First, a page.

With increased options at competitive prices, portable air conditioners are viable contenders in the world of downsized HVAC systems. When consumers were once confined to gaudy window and wall mount machines, today’s portable air conditioners offer a wide range of elegant options for every budget.
The design allows the customer to position their machine anywhere inside a living space within range of a window to attach an air exhaust vent. This portability in installation is particularly helpful in confined spaces with small windows where standard window air conditioners would not fit.
Some of the features to consider when shopping for portable air conditioners include strength (in BTUs), cooling range, dehumidifier and fan options, digital remote controls, noise level, and energy consumption.
The cooling strength of an air conditioner is measured in BTUs. This measurement represents the quantity of heat that an air conditioner can remove from a space within a predetermined number of hours.
The maximum space an air conditioner can cool is measured in square feet.
Like all high voltage appliances, a device’s energy consumption (measured in watts) can vary drastically from one model to another.
Fan and Dehumidifier options:
Many portable air conditioners are designed with two additional modes: dehumidifier and fan modes. When switched to the dehumidifier, your portable air conditioner now acts like a traditional portable dehumidifier, pulling moisture from your air but not cooling it with the condenser. Like the dedicated dehumidifiers, your portable a/c’s dehumidifying ability is measured in pints of water removed per day. If you simply need a fan to move air, a fan option is also available on many portable a/cs.
Portable air conditioners are notoriously noisy. One device’s noise output might be a deciding factor in your eventual purchase.
These are just a few options in three different price tiers. You’ll notice that an increase in price does not always equate to an improvement in performance.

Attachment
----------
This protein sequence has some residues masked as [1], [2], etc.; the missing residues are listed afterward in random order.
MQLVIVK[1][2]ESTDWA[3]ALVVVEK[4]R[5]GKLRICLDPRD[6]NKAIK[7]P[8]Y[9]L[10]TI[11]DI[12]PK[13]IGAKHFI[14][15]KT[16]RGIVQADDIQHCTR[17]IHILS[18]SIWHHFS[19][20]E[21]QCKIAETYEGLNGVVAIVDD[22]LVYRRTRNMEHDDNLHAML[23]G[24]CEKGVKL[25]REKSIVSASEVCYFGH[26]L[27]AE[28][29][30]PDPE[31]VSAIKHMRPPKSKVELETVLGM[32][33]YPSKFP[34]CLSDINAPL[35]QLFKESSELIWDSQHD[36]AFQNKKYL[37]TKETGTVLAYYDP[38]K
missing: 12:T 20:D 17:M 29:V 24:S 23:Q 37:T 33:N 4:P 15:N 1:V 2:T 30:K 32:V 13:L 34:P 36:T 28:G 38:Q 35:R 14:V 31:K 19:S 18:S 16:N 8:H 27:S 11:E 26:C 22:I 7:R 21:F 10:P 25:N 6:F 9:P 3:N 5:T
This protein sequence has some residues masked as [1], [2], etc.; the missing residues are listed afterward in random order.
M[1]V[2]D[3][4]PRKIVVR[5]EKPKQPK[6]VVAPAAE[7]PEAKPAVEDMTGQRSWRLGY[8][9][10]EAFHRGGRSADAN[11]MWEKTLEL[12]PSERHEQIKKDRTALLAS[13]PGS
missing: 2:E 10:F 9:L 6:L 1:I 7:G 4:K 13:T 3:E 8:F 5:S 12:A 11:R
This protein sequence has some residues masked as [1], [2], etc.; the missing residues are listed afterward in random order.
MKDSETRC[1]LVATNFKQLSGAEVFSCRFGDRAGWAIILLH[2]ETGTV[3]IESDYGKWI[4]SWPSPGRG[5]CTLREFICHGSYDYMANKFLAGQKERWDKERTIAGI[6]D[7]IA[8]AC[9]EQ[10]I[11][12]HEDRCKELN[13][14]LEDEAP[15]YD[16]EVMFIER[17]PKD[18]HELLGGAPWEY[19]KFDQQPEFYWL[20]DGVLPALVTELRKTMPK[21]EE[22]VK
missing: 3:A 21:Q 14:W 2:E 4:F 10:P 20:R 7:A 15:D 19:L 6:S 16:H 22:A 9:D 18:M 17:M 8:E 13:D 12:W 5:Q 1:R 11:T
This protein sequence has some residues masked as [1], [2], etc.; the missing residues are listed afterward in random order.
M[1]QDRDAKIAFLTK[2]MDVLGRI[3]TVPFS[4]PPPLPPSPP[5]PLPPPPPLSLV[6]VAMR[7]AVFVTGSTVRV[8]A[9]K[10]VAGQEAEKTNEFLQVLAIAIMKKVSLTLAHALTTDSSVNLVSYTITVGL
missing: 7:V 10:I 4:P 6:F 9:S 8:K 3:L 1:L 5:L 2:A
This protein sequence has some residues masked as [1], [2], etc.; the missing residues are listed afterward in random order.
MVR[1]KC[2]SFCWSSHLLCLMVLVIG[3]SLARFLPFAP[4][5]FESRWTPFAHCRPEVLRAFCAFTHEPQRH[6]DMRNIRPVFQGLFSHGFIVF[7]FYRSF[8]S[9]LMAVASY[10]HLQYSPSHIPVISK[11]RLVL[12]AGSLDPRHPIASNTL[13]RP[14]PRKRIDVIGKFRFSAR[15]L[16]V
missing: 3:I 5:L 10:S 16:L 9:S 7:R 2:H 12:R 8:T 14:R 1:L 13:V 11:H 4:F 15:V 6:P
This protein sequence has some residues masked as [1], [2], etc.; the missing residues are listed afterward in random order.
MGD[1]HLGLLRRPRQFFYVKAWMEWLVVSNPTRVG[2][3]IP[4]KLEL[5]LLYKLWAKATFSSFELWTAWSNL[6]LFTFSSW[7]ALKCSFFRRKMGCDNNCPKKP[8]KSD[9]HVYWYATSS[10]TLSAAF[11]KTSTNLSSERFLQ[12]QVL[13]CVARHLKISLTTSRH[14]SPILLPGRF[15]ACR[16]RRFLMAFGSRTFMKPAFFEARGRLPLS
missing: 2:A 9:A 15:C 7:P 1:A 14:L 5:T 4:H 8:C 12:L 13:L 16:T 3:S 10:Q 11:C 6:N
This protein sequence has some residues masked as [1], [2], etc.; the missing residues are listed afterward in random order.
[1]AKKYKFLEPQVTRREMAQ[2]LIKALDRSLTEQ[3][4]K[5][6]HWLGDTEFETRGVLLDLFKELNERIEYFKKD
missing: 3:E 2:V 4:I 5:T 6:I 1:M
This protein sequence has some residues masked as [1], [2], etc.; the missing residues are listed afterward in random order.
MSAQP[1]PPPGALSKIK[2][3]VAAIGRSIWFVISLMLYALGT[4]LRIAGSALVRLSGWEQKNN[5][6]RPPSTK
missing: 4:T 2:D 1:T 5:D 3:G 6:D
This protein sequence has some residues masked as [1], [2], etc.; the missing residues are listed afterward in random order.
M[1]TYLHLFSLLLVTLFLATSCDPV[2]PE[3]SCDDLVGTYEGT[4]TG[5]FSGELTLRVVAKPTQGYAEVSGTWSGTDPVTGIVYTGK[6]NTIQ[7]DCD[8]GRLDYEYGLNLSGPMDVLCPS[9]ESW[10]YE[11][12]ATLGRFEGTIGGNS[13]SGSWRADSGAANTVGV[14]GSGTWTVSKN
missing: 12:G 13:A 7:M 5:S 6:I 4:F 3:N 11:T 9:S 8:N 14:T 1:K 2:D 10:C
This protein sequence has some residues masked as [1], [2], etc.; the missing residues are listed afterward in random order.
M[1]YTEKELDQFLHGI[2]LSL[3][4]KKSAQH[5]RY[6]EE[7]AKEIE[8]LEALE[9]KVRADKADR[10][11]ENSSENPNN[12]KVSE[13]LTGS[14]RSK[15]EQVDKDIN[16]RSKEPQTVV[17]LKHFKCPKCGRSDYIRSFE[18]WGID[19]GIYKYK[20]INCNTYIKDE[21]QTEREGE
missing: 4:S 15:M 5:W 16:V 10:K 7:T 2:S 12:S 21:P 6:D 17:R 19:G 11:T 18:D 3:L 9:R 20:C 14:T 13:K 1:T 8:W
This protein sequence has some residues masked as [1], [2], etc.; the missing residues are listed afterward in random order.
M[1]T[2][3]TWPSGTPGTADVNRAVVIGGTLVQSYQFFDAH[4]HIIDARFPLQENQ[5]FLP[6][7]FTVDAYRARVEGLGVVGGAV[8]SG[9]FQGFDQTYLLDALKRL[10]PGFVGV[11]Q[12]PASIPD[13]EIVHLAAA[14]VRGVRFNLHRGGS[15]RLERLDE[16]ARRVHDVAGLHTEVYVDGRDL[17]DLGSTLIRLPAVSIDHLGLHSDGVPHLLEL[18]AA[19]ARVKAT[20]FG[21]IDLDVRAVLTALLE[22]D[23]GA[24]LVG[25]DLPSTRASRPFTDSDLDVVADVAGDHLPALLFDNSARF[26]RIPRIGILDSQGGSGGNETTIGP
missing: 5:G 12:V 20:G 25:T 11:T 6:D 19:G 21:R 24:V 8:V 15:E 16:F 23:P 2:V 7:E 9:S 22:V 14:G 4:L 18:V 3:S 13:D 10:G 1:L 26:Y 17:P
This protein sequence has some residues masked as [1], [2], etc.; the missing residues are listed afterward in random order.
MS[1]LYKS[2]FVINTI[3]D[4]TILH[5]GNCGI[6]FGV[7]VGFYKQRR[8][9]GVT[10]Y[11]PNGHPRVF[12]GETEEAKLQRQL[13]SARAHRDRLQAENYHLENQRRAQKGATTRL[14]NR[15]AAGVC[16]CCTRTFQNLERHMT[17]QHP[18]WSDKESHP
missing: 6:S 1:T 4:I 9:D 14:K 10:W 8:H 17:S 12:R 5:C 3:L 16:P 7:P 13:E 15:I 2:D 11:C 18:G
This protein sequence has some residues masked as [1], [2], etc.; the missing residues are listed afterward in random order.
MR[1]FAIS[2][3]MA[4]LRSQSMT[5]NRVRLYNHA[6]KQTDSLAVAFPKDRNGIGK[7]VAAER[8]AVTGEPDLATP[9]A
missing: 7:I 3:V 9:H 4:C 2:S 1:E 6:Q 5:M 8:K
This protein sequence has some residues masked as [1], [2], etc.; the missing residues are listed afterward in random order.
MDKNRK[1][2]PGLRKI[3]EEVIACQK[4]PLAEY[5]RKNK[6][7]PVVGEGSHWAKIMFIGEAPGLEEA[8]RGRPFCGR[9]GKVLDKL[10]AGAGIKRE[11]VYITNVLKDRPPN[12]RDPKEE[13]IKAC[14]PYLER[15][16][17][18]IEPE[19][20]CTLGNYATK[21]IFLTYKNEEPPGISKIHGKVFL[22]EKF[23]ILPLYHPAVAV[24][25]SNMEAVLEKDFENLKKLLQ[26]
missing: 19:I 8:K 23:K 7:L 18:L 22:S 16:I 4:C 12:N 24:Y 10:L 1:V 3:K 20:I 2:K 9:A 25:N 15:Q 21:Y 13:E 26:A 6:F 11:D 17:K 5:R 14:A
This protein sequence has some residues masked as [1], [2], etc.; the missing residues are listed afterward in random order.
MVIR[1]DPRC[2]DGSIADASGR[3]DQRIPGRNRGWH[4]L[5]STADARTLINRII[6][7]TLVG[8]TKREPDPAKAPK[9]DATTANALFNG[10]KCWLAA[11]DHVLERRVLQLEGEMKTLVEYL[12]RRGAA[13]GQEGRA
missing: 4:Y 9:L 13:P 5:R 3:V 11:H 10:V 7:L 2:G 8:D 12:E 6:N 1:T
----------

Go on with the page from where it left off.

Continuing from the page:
The SPT WA-8070E is one of the cheapest portable air conditioners available. This affordable unit handles small spaces up to 150 square feet. It features a self-evaporation mode that does away with the need for condensate exhaust hoses. These small tubes remove the moisture byproduct extracted during the cooling process. Although less efficient, the self-evaporation mode removes one more hurdle during installation.
Although it lacks a dehumidifier mode, the SPT WA-8070E has two different fan speeds, a digital thermostat with a remote control, and a washable air filter. It runs on just 902 watts and produces 54dBA worth of noise.
Arctic Wind AP10018
For about $40 more, the Arctic Wind AP10018 cools spaces up to 450 square feet. This is a significant jump in performance for only a little more up front. It’s a 3-in-1 portable air conditioner with a built in dehumidifier and a fan-only mode.
Although it also features self-evaporation, this unit can be run in dry mode where the condensate tube is attached. The dehumidifying mode also utilizes the attached condensate tube. At 51 pints of water removed from the air in a 24 hour period, the built in dehumidifier is a contender compared to single purpose dehumidifiers in this price range.